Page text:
London Film Festival 2011: Week One Round-Up

The festival opened this year with 360. The cast list is appropriately lengthy for an ensemble piece and includes Anthony Hopkins (Sir), Rachel Weisz and Jude Law, as well as actors from large and small corners across Europe. The film was directed by Fernando Meireilles, who was last seen at the LFF with The Constant Gardener. Touted as one interlocking story about love, reviews were mixed, with Catherine Shoard of the Guardian giving it one star and calling it a “creaky, cliche-ridden ensemble drama.”

50/50, Like Crazy, Volcano and Terraferma all had their premieres. 50/50 is proving to be one of the festival’s most well-favoured films so far. Written by Will Reiser, it details the story of a healthy-living young man who is diagnosed with a rare form of cancer, one which he has a 50% chance of surviving. You can guess about the other 50%. It straddles a quasi-self-referential line – Will Reiser did indeed survive cancer, and his best friend is Seth Rogen, who plays – wait for it – the best friend. Like Crazy has also been well-recieved, particularly the performances of leads Anton Yelchin and Felicity Jones.

The premiere of Shame has certainly been anticipated, and not just for Michael Fassbender in the altogether. Unlike 360, this film seems to have lived up to its hype, both in Fassbender’s performance as sex-saturated Brandon and Carey Mulligan as his equally messed-up sister, Sissy. Director Steve McQueen, on his second venture, seems to have solidified his reputation as a rising star. The controversial “documentary” Sarah Palin: You Betcha! also premiered, although the lady herself was not in attendance. London breathed a sigh of relief.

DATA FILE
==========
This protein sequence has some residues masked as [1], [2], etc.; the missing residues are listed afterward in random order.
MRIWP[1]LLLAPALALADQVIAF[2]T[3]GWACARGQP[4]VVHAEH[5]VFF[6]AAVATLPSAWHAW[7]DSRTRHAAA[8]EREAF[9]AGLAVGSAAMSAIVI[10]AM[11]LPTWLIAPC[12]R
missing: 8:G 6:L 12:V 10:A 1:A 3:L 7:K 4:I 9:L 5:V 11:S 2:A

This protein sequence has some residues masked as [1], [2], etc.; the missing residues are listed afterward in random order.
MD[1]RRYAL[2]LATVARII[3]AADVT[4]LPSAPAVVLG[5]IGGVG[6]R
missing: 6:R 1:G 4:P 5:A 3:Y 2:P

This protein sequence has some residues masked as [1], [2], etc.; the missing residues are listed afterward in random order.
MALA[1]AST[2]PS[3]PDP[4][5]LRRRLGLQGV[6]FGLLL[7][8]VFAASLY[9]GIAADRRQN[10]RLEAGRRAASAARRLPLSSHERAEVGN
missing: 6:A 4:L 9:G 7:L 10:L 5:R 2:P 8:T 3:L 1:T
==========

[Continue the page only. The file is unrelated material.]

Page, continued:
The weekend gave us Corilanus, Ralph Fiennes’ adaptation of one of Shakespeare’s lesser-known plays. It is his first directing job, and like Kenneth Branagh before him he chose to focus on the works of the bard.  Unlike Branagh, he transposes into a modern day warzone, and the effect seems to have been successful so far. Dreams of a Life, the documentary/drama about the life of a woman who was found dead in her flat three years after the fact, also screened, with discussion from filmmaker Carole Morley and the lead Zawe Ashton, who is creating a well-deserved buzz all of her own.

We Need To Talk About Kevin has made it to the number one spot of many LFF previews as The Film To See at this year’s festival. Tilda Swinton’s performance has been showered in adjectives like “defining” and Ezra Miller’s turn as Kevin has been unanimously declared “unnerving.” But excellent, of course. It seems to be on everyone’s To Recommend list. Snowtown, Restless City, Where Do We Go Now? and Las Acacias  also screened, and Barry Ackroyd, the cinematographer on Coriolanus (his previous work includes The Hurt Locker, United 93 and most of Ken Loach’s back catalogue) also provided a masterclass.

Day seven saw a reduction in the rolling out of “big” films, or at least films with huge buzz or big names attached to them in the English-speaking world – it was a day for foreign and indie movies. French film The Artist, set in the silent period of cinema between 1927 and 1931, is (in 2011) fairly high concept for being both silent and in black and white. Lead actor Jean Dujardin won the film an award at Cannes, managing Best Actor. Strawberry Fields provided an injection of British cinema into the proceedings with its setting in the Kent countryside, and odd-couple indie movies were represented by The Dish and the Spoon.